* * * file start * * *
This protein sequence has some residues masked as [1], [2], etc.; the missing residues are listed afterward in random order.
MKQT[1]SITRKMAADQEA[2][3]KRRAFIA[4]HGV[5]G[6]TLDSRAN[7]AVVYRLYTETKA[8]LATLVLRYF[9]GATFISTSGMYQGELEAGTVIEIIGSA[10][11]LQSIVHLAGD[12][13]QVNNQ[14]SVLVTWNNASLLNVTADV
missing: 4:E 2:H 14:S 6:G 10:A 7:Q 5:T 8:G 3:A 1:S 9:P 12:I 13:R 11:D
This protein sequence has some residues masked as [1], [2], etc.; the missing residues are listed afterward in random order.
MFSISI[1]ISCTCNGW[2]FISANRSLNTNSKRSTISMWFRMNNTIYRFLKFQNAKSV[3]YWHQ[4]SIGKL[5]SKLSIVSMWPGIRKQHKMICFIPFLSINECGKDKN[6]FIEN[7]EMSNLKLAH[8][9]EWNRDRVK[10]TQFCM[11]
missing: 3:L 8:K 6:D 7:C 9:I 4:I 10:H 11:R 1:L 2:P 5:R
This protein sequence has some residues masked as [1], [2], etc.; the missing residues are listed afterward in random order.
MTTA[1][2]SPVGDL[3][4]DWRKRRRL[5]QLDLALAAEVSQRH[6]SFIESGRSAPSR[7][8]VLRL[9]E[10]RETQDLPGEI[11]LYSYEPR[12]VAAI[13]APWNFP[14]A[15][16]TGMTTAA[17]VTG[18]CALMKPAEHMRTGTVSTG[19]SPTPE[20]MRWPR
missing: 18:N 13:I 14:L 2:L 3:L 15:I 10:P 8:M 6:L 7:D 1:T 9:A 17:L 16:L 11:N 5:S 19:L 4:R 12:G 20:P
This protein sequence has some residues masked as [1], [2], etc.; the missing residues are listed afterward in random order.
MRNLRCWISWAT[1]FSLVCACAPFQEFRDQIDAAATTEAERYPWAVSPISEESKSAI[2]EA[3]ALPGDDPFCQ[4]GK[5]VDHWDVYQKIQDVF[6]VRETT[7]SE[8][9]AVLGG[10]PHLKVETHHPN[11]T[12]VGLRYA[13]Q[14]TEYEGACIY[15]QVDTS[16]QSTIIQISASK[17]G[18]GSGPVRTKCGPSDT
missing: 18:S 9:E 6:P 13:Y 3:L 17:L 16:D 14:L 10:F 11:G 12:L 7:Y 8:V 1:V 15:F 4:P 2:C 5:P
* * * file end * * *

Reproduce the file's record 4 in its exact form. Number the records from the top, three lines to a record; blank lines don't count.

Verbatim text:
This protein sequence has some residues masked as [1], [2], etc.; the missing residues are listed afterward in random order.
MRNLRCWISWAT[1]FSLVCACAPFQEFRDQIDAAATTEAERYPWAVSPISEESKSAI[2]EA[3]ALPGDDPFCQ[4]GK[5]VDHWDVYQKIQDVF[6]VRETT[7]SE[8][9]AVLGG[10]PHLKVETHHPN[11]T[12]VGLRYA[13]Q[14]TEYEGACIY[15]QVDTS[16]QSTIIQISASK[17]G[18]GSGPVRTKCGPSDT
missing: 18:S 9:E 6:P 13:Y 3:L 17:L 16:D 14:L 10:F 11:G 12:L 7:Y 8:V 1:V 15:F 4:P 2:C 5:P